// logging.  This pattern is involved when there is a chain, or a complex process is involved. 
// (javax.servlet.Filter#doFilter, Exception Handling)

// Iterator: Sequentially access the elements of a collection.  Iterating around collections.  
// (all implementation of java.util.Iterator)

// State: Alter an object's behavior when its state changes.  If we increase the speed (a state) 
// of a fan, its behavior change (it run faster).  

// Strategy: If we create an interface, and several classes that implement this interface,
// we can swap out these object.

// Observer: Available in Java.  Implements the Observer interface.  The subject extends 
// the Observerable class, and call observer.notify.  You cannot extend another class.

// Visitor: Defines a new operation to a class without change.  Consider the operation of a taxi 
// company.  When a person calls a taxi company, he is registered.  The company then dispatches
// a cab to the customer (accepting the visitor).  Upon entering the taxi, or visitor, the custom 
// is no longer in control of his or her own transportation, the taxi driver is.

// Template Method: Defer the exact steps of an algorithm to a subclass.  Template method 
// (this is basically anything that deal with abstract class).

// Command: (java.lang.Runnable).  Encapsulate a command request as an object.  Waiter 
// writes order and pass it on to the chef.  All implementations of java.lang.Runnable are 
// examples of the Command pattern.

// Memento: Capture and restore an object's internal state.  Undo / Redo operations.  Save 
// the state in a game (intermediate save).  Serialization can be used in Java.

// Mediator: Defines simplified communication between classes.  Air Traffic Controller.  
// Imagine all flights talking to each other to decide route and landing.

// Creational (how the class is created): Prototype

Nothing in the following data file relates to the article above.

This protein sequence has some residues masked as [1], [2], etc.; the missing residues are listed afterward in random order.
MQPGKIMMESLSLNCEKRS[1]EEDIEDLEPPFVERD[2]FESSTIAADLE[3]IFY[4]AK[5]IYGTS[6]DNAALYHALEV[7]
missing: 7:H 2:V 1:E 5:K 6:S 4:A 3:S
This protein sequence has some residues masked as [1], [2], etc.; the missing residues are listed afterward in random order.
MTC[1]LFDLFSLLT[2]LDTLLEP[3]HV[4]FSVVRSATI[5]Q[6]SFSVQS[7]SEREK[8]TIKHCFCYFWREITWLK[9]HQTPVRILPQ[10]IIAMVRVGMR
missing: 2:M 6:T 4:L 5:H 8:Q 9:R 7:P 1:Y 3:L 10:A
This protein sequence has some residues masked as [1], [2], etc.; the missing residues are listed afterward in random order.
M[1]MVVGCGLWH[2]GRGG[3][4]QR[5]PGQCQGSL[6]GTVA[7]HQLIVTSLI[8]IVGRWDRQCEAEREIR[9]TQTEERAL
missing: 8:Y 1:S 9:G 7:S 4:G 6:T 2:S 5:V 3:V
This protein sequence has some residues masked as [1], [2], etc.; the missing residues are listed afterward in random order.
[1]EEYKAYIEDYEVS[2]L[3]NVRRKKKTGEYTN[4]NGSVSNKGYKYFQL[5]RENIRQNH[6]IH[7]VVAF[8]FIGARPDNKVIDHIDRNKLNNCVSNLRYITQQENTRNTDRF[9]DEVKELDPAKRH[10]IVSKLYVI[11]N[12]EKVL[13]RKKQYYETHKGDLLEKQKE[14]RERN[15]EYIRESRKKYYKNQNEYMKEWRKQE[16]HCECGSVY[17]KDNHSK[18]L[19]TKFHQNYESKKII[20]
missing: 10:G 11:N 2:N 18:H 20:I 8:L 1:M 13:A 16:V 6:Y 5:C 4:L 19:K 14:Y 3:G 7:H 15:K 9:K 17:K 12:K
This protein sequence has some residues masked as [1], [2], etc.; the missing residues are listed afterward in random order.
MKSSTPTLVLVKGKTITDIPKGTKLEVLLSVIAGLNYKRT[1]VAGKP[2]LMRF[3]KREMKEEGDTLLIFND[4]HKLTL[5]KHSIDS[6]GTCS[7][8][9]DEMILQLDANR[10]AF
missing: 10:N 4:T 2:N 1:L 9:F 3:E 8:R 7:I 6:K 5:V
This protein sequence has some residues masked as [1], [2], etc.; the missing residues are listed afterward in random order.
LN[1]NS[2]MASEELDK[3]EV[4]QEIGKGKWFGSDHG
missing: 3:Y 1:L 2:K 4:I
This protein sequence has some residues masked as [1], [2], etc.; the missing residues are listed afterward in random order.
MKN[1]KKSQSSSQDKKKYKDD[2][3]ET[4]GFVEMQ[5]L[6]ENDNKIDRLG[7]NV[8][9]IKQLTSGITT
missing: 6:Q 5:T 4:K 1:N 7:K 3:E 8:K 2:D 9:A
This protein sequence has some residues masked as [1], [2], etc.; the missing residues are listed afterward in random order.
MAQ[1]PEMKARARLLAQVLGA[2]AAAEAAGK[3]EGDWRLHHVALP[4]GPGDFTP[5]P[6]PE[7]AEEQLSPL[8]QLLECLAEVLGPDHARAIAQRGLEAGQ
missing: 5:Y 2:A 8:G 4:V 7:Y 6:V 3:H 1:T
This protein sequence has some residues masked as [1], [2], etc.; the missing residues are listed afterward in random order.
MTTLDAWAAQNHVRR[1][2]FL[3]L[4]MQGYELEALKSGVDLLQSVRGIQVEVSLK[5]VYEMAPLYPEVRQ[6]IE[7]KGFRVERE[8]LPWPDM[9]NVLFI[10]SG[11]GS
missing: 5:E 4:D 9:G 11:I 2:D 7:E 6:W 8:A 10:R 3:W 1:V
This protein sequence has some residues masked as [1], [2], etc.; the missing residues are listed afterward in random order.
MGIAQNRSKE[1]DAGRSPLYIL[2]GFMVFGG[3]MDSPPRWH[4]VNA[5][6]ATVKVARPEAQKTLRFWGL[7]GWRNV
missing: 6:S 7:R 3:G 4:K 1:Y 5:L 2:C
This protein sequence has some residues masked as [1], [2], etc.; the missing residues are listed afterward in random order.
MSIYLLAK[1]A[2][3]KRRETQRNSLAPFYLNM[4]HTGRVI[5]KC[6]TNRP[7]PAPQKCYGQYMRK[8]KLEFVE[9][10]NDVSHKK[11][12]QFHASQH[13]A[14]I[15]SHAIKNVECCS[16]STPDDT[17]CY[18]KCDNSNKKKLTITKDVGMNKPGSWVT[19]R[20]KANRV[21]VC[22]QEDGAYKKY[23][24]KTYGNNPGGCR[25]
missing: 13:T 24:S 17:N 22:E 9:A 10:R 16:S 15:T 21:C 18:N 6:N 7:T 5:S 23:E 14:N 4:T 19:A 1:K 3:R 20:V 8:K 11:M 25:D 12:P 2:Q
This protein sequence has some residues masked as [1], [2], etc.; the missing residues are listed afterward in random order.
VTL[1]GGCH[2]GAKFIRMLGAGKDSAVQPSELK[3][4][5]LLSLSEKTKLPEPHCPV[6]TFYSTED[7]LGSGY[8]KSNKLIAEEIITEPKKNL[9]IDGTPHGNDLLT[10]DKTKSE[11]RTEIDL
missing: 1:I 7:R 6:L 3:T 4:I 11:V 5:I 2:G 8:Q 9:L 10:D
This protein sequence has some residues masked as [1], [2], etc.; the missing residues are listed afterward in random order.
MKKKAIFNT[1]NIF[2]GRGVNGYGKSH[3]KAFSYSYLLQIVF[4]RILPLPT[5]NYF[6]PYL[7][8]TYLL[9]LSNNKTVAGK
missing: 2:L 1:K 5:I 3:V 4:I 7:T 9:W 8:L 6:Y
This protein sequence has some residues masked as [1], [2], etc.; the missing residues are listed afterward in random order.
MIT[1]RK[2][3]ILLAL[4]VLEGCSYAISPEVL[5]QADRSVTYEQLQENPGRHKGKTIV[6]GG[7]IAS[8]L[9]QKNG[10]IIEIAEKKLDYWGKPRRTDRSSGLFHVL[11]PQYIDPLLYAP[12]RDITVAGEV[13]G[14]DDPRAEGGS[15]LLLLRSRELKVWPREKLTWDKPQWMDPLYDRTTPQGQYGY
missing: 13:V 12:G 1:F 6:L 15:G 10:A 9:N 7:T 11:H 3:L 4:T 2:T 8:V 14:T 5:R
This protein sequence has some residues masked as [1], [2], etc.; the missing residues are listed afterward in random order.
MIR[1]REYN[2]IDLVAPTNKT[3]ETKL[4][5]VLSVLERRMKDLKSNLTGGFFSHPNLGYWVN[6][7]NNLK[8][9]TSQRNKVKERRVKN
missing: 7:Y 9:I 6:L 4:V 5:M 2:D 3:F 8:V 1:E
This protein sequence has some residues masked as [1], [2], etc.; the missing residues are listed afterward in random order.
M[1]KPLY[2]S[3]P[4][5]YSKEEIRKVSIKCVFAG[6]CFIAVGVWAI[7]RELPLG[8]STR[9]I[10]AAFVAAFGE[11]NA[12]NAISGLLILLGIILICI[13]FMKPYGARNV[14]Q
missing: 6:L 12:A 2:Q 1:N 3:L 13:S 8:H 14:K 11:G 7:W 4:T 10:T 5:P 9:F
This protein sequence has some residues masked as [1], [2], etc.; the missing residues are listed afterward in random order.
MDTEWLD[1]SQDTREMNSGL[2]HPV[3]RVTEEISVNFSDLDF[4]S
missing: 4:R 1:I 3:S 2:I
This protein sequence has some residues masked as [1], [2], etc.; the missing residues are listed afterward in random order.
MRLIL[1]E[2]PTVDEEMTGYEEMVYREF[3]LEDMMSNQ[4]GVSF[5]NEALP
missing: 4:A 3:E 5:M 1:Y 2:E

// Prototype: The Prototype pattern makes use of the clone() method of the Object class.  
// A fully initialized instance to be copied or cloned.

// Builder: Seperate object construction from its representation.  Used for creating complex 
// objects that have multiple child objects.  Even though the internal is complex, we provide 
// an easy interface for the main object to the outside world.  So, in a builder pattern, we 
// would have one object that is responsible for creating other objects.  For example, if you 
// consider a chess game as an object, that object would be responsible for instantiating the 
// player objects, and the various chess pieces.  To the outside world, the code just have to 
// create the chess game object, and the chess game object would create the other objects.

// Singleton: Java EE7 has a @Singleton annotation.  Examples: java.lang.RunTime.getRuntime(),
// java.lang.System.getSecurityManager()

// Factory:

// Structural: (how the class is composed, organized and used): Proxy, Decorator, Facade, Adapter
// Flyweight

// Flyweight: is primarily used to reduce the number of objects created and to decrease 
// memory footprint and increase performance.

What is the package that the Object class is in?

The Object class is in the java.lang package.

What are some singletons that exist in Java?

  1. java.lang.RunTime.getRuntime()
  2. java.lang.System.getSecurityManager()